It is all about promising and trusting (or not trusting) each other.

The lack of trust is immediately apparent.

If a foreigner would offer you a bill in his currency, that piece of paper as no value to you because nobody else around you would give you services or goods in exchange for it. Nobody else would believe in it. It would have no value. It is not even money to you. At best you would see some exotic, decorative value or maybe you would know someone who collect monies from around the world, but that is about it.

Money under its currency form is a tool to simplify exchange of goods and services between people.
Two people can exchange goods and services but that has limitations. He mows your lawn, you walk his dog. Because it is more convenient for you to walk the dog than mowing the lawn and the reverse is true for your buddy, all is fair and fine.

But what if your friend had to seek someone else to walk the dog? And the person has no interest in him mowing the lawn? What can he offer? Money is great for that, because the same money can be used for many different things with many different people. The dog walker knows he will be able to find someone who also believes in that same money to give him what he desires or needs in exchange for it. And so forth.

Money is also great when there is a difference in value in the exchange. Lawn mowing in less frequent than dog walking, so someone may feel shortchanged. By paying money this problem is dissipated.

You must also understand the difference between Price and Value.

The difference between Price and Value

An exchange occurs when two people agree on Price but disagree on Value (Bill Williams, Trading Chaos).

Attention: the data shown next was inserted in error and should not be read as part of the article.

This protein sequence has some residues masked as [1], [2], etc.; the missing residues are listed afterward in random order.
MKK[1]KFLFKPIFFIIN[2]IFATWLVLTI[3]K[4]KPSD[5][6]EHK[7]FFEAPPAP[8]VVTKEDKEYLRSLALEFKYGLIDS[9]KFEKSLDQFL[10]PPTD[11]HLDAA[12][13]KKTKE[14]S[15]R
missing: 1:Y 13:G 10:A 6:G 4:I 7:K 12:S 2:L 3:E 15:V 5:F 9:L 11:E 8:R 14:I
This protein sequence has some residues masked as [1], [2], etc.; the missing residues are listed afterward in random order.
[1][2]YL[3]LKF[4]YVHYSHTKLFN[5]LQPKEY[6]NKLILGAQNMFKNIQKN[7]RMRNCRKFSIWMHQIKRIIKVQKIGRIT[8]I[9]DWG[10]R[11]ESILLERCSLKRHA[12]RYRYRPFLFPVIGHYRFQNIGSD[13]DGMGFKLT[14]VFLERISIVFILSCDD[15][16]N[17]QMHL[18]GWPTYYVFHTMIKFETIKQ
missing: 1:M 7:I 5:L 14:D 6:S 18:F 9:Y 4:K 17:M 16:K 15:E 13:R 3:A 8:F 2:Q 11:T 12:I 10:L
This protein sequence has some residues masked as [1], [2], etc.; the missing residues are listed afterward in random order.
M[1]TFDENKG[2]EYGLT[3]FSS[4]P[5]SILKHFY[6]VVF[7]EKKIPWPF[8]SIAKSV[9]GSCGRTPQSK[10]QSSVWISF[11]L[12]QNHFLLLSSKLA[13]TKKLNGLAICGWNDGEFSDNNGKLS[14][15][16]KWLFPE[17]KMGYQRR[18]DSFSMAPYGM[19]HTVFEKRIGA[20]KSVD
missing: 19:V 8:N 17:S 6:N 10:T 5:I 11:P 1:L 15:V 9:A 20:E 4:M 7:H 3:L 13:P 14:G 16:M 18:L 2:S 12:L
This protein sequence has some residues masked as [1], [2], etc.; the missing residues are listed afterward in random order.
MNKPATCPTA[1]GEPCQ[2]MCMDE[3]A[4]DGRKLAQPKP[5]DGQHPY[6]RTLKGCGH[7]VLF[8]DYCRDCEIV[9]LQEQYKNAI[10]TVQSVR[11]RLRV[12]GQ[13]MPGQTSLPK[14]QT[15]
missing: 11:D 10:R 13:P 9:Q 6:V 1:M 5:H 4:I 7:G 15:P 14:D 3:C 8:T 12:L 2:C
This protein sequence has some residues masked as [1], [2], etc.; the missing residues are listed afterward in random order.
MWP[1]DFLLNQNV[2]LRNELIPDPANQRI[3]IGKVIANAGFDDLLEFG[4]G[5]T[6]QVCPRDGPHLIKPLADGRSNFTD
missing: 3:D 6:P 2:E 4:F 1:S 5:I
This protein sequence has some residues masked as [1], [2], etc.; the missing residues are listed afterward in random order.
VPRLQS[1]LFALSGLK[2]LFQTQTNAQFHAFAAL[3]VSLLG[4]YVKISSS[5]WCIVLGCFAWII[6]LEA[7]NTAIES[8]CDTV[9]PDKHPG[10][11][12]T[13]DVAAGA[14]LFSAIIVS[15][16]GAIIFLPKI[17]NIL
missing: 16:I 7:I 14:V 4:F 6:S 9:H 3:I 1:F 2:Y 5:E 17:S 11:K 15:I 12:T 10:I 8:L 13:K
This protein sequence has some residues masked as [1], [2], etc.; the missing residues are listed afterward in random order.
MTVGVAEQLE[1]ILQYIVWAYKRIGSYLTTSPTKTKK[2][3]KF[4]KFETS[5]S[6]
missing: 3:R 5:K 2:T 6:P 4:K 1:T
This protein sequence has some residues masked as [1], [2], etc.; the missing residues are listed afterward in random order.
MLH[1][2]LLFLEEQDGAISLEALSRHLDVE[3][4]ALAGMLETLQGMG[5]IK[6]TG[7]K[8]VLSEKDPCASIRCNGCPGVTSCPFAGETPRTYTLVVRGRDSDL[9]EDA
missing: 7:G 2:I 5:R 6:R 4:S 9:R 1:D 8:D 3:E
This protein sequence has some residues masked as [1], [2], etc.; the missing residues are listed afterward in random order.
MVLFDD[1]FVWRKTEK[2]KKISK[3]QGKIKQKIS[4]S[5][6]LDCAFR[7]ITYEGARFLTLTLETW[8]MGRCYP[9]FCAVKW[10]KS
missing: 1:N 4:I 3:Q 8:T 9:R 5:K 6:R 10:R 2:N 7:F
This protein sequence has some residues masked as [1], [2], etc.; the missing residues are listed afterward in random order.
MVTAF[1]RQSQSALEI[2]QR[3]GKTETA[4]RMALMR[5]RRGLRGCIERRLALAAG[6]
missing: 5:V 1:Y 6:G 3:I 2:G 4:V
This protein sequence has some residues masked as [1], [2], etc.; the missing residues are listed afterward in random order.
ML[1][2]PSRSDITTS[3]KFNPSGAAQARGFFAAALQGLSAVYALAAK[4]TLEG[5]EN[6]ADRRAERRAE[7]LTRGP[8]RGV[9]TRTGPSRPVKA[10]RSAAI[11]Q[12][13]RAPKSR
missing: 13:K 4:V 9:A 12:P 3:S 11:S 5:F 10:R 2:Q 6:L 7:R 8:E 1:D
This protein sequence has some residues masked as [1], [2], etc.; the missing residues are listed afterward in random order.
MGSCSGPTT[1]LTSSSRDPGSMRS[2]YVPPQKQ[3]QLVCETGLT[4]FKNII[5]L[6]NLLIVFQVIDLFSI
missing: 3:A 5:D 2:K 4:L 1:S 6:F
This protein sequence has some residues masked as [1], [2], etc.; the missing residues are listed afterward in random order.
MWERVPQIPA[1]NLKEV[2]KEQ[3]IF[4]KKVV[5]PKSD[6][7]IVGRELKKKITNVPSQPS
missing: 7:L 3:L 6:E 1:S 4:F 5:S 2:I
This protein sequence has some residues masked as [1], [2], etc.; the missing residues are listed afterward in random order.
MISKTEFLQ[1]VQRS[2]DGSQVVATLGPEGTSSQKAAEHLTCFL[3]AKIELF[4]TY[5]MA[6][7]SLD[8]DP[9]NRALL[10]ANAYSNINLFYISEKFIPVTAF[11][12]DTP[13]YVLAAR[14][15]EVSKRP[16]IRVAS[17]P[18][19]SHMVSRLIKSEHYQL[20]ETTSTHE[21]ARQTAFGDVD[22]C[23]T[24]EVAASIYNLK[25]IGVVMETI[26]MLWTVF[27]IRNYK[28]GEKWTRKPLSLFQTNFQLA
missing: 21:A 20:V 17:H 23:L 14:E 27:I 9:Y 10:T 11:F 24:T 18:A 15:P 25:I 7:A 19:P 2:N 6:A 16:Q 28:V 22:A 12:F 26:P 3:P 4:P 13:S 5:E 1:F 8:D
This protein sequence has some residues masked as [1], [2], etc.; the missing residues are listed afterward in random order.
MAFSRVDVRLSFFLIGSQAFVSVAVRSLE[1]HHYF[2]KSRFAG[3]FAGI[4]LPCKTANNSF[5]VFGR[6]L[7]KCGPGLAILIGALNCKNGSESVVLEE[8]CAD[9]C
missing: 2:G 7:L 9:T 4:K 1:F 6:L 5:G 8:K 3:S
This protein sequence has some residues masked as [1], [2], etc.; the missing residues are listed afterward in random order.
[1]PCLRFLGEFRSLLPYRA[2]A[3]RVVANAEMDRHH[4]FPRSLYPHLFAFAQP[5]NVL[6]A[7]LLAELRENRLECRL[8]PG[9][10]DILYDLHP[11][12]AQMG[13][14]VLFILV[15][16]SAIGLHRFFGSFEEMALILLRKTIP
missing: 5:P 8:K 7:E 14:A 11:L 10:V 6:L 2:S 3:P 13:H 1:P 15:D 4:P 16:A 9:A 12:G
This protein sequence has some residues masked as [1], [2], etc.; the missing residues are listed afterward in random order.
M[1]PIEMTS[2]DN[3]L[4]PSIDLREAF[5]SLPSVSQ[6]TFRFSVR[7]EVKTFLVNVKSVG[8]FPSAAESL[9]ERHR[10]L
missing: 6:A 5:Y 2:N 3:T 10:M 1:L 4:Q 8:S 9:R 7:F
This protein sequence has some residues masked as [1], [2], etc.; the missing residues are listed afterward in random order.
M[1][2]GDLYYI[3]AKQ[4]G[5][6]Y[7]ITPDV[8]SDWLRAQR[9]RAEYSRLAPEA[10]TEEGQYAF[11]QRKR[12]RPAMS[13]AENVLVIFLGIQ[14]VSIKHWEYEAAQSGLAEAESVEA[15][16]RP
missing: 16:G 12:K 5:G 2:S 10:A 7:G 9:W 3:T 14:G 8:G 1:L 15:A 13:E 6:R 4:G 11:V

That is when you purchase something, getting that something is more important to you than keeping the money. The seller has zero interest in keeping the something in question but wants your money. The amount of money (the Price) is the same for both, but the interest for the something (the Value) is totally opposite.
You and the seller agreed on the Price (the amount of money) but had a disagreement on the Value of something (the interest for it).

Value is Belief

Obviously, value is totally subject to change and depends of people’s opinions and Beliefs. Some would pay top money for something others would not even consider possessing. But that is another topic.
Here are coming up concept like priceless, or what money cannot buy or even that everyone has a price. Value is an opinion, value is Belief.

Many fiction works depicted money having lost its value because of an apocalypse or some wilderness survival. And everyone has lived a situation when, at least temporarily, money was beside the point.

Because money is trust and borrowing is a promise, the interests paid on a loan are just more of that, a bigger promise. This how more money can be created out of the blue. By promising more of it.

Until we had paper and electronic money, one had to produce actual goods, grow wheat, raise cows or dig gems to honor a payment. The process was slow and had major limitations. Now the network of believers is plain gigantic and the payment can be virtual. This is how we came to functioning with 96% of our money under a fictive form.

There are a few things that emerge from all that:

  • The amount of Money available to humankind is infinite because Trust has no physical boundaries.
  • The amount of Money available to You is also infinite but you certainly believe otherwise.
  • Money issues are directly linked to Trust issues.